Women have been warned in a Planned Parenthood Action Fund email that Alaska Republican Dan Sullivan, who is running for the U.S. Senate, and three other GOPs could “affect their sex lives.”
The warning came from Lena Dunham, the creator and start of the HBO series Girls. In the email Dunham urged women to remember Thom Tillis, who’s challenging Sen. Kay Hagan (D) in North Carolina, “stuck a bunch of abortion restrictions into a bill that was supposed to be about motorcycle safety.”
She also wrote that Joni Ernst, a Republican from Iowa running for the Senate who made hog castration (cutting pork) the focus of her first advertising campaign, “has tried to block women from getting…what they need at Planned Parenthood health clinics.”
Dunham wrote that Rep. Cory Gardner (R-Colo.), who is running for the seat of Sen. Mark Udall (D-Colo.), “is all about letting your boss tell you what kind of birth control your insurance should cover.”
But the worst, as far as Dunham sees it, is Sullivan of Alaska, “who just outright refuses to reveal whether he supports the Violence Against Women Act.”
Planned Parenthood is wrapping itself around Dunham’s email, telling women to vote like their sex lives depended on it.
The organization included a quote from Dunham in another of its recent emailings: “I vote because the number of backwards, out-of-touch, downright freaking unbelievably anti-women’s health politicians out there right now makes my blood boil. The crazy and depressing truth is that there are people running for office right now who could actually affect your life. PARTICULARLY your sex life. PARTICULARLY if you’re a woman.”
Sullivan is no stranger to the wrath of women’s rights advocates.
Immediately after Sullivan won the August primary over Mead Treadwell, Planned Parenthood Action Fund spent $65,000 in television, Internet and social media advertising in Alaska attacking his position on abortion.
“The road to an anti-abortion Senate runs through Alaska — and with the support of our volunteers, supporters, and donors, Planned Parenthood Action Fund will not let Dan Sullivan drive us down that road,” Dawn Laguens, the executive vice president of the Planned Parenthood Action Fund, said in a statement.
One series of ads reads: “Dan Sullivan would let the government control what you do with your body.” A second reads: “Dan Sullivan can’t be trusted. He refuses to say if he supports the Violence Against Women Act.” A third said: “Dan Sullivan supports banning nearly all abortions for Alaska women.”
“We are wasting no time in reaching out to Alaska women. That’s why we’ve launched our biggest digital ad campaign so far this year to ensure voters know exactly where Dan Sullivan stands on issues important to women’s health and rights,” Laguens added.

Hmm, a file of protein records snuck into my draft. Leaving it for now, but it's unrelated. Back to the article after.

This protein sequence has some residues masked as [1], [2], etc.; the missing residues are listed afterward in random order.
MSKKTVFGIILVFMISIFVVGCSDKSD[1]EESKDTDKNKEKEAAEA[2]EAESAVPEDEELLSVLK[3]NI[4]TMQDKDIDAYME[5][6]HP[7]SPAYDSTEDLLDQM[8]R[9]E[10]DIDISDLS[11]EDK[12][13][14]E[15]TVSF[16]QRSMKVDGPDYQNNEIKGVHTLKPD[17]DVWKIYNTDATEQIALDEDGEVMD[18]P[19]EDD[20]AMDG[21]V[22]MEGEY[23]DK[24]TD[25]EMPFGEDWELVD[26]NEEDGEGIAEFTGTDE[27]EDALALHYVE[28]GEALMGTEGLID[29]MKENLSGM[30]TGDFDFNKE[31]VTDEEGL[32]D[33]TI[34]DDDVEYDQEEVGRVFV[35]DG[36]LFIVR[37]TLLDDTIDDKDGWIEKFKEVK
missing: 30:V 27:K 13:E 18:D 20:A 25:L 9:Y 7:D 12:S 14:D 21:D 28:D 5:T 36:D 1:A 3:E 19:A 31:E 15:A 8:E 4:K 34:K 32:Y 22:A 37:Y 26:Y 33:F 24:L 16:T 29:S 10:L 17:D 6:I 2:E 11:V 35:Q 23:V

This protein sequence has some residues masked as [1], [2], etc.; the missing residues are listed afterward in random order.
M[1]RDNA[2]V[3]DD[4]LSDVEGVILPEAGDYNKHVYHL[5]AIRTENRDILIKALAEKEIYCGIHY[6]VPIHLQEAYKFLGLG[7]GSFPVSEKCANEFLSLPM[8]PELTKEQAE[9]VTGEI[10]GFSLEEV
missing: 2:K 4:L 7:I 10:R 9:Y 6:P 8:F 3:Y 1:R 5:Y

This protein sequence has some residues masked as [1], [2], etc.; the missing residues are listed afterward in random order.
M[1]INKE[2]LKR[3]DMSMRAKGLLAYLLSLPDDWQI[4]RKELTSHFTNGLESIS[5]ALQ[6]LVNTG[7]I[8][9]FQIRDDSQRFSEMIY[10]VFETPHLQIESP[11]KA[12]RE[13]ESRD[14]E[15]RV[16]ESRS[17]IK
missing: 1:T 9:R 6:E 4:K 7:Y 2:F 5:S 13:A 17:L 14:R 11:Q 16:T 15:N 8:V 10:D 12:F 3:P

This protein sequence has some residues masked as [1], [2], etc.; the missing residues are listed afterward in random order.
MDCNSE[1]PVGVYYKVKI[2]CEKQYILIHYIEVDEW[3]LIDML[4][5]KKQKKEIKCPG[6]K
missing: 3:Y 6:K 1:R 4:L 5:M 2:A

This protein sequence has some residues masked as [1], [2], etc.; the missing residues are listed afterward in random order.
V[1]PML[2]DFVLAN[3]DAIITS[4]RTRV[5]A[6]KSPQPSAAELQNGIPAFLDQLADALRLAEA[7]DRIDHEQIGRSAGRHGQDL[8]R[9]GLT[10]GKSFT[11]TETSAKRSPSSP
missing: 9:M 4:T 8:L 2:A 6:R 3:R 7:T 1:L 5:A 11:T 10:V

It was the largest ad buy the organization made until six-figure campaigns were launched in September against Ernst and Gardner.
The anti-Sullivan ads appeared on social media and several statewide news sites, including the Juneau Empire, Alaska Dispatch, and Anchorage Dispatch News, among other local outlets.
Sullivan’s opponent, Sen. Mark Begich (D-Alaska), has tried to use Sullivan’s antiabortion stance to his advantage.
The Begich campaign ran a TV ad, “Alaska Women Need To Know”, in August targeting both Sullivan and primary opponent Mead Treadwell for their opposition to funding for Planned Parenthood and abortion, as well as their support for the idea of allowing employers to decide if their insurance plans would cover birth control products.
Still, Sullivan is not shying away from his conservative theme.
In his latest TV ad, “Wrong for Alaska,” Sullivan knocked Begich for his liberalism, raising property taxes as mayor of Anchorage, supporting President Obama “97 percent of the time” and casting the deciding vote for Obamacare.
Sullivan has also accused Begich, in the TV ad “Lame Tricks,” of faking a ride on a snowmobile to prove he was a real Alaskan. Begich told Sullivan, who was born in Ohio, that he had the frostbite to prove he really was on the snowmobile.
While Sullivan can’t claim Alaskan roots, his wife can, and she did in the ad “Roots.”
No matter who was born where, Sullivan has only had to look over his shoulder at Begich after winning the Alaska GOP Senate primary. The former U.S. Marine led Begich in the CBS News/New York Times/YouGov poll that was released Sept. 2 by 6 points, 44-38 percent.
The GOP-leaning Rasmussen Reports poll released Sept. 25 showed Sullivan with a 5-point lead over Begich.
Sullivan’s lead dropped to a 3-point margin in the Democrat-leaning Public Policy Polling survey that was released Sept. 21, but he was still in the lead 43-41 points and PPP called the race a toss-up.
The PPP survey showed Sullivan had gained 6 points since the last Public Policy Polling survey in early August, while Begich dropped 2 points.
Dean Debnam, the president of PPP, said Sullivan was able to consolidate his support among voters likely to vote Republican after winning the primary.
However, RealClearPolitics is still calling the Begich-Sullivan race a toss-up and Debnam said, “Alaska’s going to keep political watchers up late on election night.”
As overstated as Debnam’s forecast might sound, it is an understatement.
Because of the remoteness of many towns and villages in Alaska, it could be days or even weeks, not hours, before the results of Alaska’s November election are finalized.